He then expanded on the idea, talking about a single URL for each transaction, standard identifiers, “a human-readable summary of the data, together with links to the actual data in RDF, XML, CSV and JSON”. I’m a bit iffy about that ‘centralised approach’ phrase (the web is all about decentralisation), but I do think there’s an opportunity to help both the community and councils by solving some of these problems.

And  that’s exactly what we’ve done at OpenlyLocal, adding the data from all the councils who’ve published their spending data, acting as a central repository, generating the URLs, and connecting the data together to other datasets and identifiers (councils with Snac IDs, companies with Companies House numbers). We’ve even extracted data from those councils who unhelpfully try to lock up their data as PDFs.

There are at time of writing 52,443 financial transactions from 9 councils in the OpenlyLocal database. And that’s not all, there’s also the following features:

  • Each transaction is tied to a supplier record for the council, and increasingly these are linked to company info (including their company number), or other councils (there’s a lot of money being transferred between councils), and users can add information about the supplier if we haven’t matched it up.
  • Every transaction, supplier and company has a permanent unique URL and is available as XML and JSON
  • We’ve sorted out some of the date issues (adding a date fuzziness field for those councils who don’t specify when in the month or quarter a transaction relates to).
  • Transactions are linked to the URL from which the file was downloaded (and usually the line number too, though obviously this is not possible if we’ve had to extract it from a PDF), meaning anyone else can recreate the dataset should they want to.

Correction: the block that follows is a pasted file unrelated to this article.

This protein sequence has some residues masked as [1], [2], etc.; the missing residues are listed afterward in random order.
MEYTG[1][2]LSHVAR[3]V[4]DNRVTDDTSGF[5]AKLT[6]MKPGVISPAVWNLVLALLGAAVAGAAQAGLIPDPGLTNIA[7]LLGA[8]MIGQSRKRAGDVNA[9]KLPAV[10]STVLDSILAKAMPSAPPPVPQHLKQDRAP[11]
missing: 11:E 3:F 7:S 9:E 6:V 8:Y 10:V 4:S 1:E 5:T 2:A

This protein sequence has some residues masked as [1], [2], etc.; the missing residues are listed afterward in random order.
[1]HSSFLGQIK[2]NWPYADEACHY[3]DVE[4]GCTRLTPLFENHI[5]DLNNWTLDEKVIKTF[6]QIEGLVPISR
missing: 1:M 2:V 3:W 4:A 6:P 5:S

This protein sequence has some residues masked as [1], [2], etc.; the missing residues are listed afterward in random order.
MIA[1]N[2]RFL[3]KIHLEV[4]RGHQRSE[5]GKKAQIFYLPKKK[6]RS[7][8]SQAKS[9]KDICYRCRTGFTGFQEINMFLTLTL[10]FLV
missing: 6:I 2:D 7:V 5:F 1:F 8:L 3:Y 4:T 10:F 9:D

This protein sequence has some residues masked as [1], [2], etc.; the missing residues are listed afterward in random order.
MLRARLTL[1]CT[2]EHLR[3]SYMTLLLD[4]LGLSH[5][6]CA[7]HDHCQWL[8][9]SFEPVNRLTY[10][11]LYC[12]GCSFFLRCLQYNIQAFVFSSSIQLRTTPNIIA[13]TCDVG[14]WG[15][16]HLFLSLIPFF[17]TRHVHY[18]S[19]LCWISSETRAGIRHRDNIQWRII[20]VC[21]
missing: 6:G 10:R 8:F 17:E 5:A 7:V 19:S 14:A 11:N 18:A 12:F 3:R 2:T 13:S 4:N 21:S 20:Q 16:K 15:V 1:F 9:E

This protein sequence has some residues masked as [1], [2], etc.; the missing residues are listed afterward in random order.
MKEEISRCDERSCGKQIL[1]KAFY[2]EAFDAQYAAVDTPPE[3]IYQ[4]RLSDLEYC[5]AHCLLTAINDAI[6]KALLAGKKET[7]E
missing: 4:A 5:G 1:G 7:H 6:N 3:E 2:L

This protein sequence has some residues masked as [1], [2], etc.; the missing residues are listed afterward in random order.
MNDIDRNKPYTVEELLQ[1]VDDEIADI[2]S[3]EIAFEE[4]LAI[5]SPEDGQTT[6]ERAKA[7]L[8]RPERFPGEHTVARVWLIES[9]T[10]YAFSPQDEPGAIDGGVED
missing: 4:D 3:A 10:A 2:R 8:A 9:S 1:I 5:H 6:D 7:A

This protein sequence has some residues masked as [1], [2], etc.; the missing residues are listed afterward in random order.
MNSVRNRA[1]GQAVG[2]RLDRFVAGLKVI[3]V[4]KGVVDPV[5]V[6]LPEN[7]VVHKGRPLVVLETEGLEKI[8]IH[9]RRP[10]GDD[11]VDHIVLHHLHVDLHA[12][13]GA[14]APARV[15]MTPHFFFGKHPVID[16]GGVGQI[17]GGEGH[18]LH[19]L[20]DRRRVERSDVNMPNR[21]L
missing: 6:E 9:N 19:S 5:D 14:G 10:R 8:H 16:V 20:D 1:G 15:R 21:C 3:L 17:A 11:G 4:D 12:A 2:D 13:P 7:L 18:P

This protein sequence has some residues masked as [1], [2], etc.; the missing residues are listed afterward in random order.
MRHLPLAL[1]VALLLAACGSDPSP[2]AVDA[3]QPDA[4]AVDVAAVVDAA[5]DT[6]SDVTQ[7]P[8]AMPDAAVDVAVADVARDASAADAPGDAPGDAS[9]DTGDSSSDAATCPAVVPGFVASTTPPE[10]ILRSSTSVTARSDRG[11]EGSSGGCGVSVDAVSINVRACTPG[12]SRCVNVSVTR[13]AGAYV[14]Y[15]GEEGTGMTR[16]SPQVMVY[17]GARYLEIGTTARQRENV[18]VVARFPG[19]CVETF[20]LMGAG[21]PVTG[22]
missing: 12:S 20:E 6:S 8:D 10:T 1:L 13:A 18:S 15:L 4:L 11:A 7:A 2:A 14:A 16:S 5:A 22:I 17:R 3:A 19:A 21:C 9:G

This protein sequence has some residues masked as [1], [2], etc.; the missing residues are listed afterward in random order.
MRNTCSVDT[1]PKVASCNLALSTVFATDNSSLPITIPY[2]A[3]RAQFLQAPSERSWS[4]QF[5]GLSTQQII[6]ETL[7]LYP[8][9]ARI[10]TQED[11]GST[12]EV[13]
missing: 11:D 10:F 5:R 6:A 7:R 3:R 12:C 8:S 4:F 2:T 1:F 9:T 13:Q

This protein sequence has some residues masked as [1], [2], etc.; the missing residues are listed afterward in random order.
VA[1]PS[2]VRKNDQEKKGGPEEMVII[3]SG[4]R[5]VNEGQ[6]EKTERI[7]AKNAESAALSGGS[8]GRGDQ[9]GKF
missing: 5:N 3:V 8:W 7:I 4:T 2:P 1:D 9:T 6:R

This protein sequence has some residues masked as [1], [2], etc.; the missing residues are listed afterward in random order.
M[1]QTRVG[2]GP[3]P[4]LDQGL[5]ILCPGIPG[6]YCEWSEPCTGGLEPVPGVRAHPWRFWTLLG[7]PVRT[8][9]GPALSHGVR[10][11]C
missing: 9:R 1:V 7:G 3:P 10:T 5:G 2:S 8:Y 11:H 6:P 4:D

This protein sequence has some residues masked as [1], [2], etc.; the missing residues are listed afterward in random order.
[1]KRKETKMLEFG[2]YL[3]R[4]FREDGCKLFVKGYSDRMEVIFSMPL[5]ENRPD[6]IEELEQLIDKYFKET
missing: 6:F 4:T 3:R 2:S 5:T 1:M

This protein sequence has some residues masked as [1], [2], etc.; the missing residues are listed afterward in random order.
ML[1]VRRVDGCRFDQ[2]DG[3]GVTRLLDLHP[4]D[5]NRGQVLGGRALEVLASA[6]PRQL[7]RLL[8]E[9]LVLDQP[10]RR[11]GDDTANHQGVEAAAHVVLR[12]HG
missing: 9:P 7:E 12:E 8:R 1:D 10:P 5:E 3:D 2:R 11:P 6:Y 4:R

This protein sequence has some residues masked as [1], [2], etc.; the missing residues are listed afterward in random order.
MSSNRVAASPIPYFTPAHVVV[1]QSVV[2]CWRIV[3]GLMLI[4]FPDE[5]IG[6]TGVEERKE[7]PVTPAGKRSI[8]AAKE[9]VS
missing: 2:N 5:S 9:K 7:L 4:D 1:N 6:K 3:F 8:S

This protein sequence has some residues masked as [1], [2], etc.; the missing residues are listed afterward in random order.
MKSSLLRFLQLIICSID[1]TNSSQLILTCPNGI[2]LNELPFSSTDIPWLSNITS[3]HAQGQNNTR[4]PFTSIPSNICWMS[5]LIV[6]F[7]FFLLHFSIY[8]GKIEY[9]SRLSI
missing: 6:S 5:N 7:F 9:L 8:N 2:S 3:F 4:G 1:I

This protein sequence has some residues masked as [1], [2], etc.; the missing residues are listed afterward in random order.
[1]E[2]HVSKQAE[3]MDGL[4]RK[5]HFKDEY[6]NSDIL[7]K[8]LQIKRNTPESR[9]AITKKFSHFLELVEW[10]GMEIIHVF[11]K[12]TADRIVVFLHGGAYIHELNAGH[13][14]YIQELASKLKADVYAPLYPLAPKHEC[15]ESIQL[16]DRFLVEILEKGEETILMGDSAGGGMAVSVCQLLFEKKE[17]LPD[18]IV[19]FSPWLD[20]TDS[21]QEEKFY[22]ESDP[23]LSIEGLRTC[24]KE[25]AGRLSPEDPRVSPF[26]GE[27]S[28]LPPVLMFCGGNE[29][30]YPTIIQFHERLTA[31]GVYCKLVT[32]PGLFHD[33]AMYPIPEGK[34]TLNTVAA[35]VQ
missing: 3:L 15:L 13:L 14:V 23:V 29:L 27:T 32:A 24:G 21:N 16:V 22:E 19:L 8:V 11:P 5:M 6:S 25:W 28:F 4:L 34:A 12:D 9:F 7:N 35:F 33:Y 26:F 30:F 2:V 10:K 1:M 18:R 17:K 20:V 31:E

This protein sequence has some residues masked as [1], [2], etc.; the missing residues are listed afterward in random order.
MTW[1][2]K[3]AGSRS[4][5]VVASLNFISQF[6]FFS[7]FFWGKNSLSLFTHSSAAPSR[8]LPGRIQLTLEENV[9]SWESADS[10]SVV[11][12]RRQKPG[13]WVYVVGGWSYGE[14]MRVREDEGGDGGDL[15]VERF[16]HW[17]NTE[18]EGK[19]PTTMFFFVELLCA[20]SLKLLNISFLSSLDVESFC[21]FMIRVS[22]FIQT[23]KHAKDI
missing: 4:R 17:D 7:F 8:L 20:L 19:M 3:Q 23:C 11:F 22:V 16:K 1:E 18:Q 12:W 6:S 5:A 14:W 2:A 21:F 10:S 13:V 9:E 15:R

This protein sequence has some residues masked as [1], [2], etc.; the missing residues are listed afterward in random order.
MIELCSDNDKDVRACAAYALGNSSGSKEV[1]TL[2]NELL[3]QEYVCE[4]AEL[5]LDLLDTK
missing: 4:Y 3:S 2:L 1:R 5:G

• There’s an increasing amount of analysis, showing ordinary users spending by month, biggest suppliers and transactions, for example.
  • The whole spending dataset is available as a single, zipped CSV file to download for anyone else to use.
  • It’s all open data.

There are a couple of features Stuart mentions that we haven’t yet implemented, for good reason.

First, we’re not yet publishing it as linked data, for the simple reason that the vocabulary hasn’t yet been defined, nor even the standards on which it will be based. When this is done, we’ll add this as a representation.

And although we use standard identifiers such as SNAC ids for councils (and wards) on OpenlyLocal, the URL structure Stuart mentions is not yet practical, in part because SNAC ids doesn’t cover all authorities (doesn’t include the GLA, or other public bodies, for example), and only a tiny fraction of councils are publishing their internal transaction ids.

Also we haven’t yet implemented comments on the transactions for the simple reason that distributed comment systems such as Disqus are javascript-based and thus are problematic for those with accessibility issues, and site-specific ones don’t allow the conversation to be carried on elsewhere (we think we might have a solution to this, but it’s at an early stage, and we’d be interested to hear other idea).

But all in all, we reckon we’re pretty much there with Stuart’s wish list, and would hope that councils can get on with extracting the raw data, publishing it in an open, machine-readable format (such as CSV), and then move to linked data as their resources allow.


Local Spending in OpenlyLocal: what features would you like to see?

As I mentioned in a previous post, OpenlyLocal has now started importing council local spending data to make it comparable across councils and linkable to suppliers. We now added some more councils, and some more features, with some interesting results.